August, 1998: Moved to Shanghai, where he tried to start a Chinese equity-focused research firm. He soon abandoned the plan and moved back to California.
1999: Worked at the L.A. office of CIBC World Markets for seven months.
1999-2001: Joined father William Block’s firm WAB Capital, which links micro-cap companies with potential institutional investors in exchange for warrants or preferred stock.
2005: Returned to Shanghai to join the corporate practice of U.S. firm Jones Day.
2007: Left the law firm with plans to start a Singapore-based wealth management business for wealthy Chinese. Stayed in Shanghai to co-author Doing Business in China for Dummies.
2008: Launched troubled Shanghai self-storage business, Love Box.
Muddy Waters’ first report:
June 28, 2010: Muddy Waters publishes a report on Orient Paper Inc., alleging the Chinese company is a fraud. Before publishing, Block and his business partner Sean Regan buy $4,000 worth of Orient Paper “put” options.
“I think the total profits on the trade were like $5,000 to $7,000. I didn’t make shit on that,” he says.
On his newfound notoriety.
“It is a very strange moment in my life. When I look in my inbox there are probably about 10 interview requests. It would be nice to be able to spread that out over a lifetime and not just have this one period of intense interest and then fade back into obscurity.”
“This is the problem that a lot of these analysts have. I can tell from experience that you don’t know what you don’t know. I have been there. I, at least know what I don’t know. You versus me when it comes to China, I’m sorry... you can’t hold a candle.”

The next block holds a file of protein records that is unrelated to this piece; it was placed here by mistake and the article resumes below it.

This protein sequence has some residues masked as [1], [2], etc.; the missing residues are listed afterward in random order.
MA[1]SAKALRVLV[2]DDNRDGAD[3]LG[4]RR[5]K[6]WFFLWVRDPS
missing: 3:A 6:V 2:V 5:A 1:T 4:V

On wiping out billions in stock market value:
“I didn’t wipe it out. Management that commits fraud wipes it out...People lost some real money. I understand that and I feel sympathy for them but I protected them against losing more money and that is what I feel good about.”
On Canadian retail investor reaction vs. Americans:
“I don’t think you guys have sent me any death threats. I don’t know, maybe it’s because you don’t have enough guns in your country. I haven’t got the death threats I usually get.”
On the sensational language his reports use:
“I’m not in the business of being equivocal. Once I know that this is an overstatement of several hundred million dollars that is F-R-A-U-D.”
On his future opportunities:
“Manage other people’s money or keep it the way it is? Publish or don’t publish? These are questions I’m trying to answer right now. If there were a time to evolve this into something more than doing single stock research, I guess this would be the time.”
On disguising himself in a one-on-one meeting with Sino-Forest’s head of investor relations:
“I even combed my hair forward for a “Dumb and Dumber” kind of look. I tried to sound really dumb and speak even more slowly than usual. I went in with a rumpled appearance. I just tried to seem like an idiot.”
On why investors and firms need China:
“For both retail investors and the professional service firms, China was the panacea to cure the doldrums of the burst internet bubble. As soon as the tech bubble burst the professional service firms all rushed into China. Then we saw all these financial products coming out of China. It is not a coincidence. You keep interest rates low and liquidity on like the central banks have done and you’ve got too much money that is chasing too few solid investments.”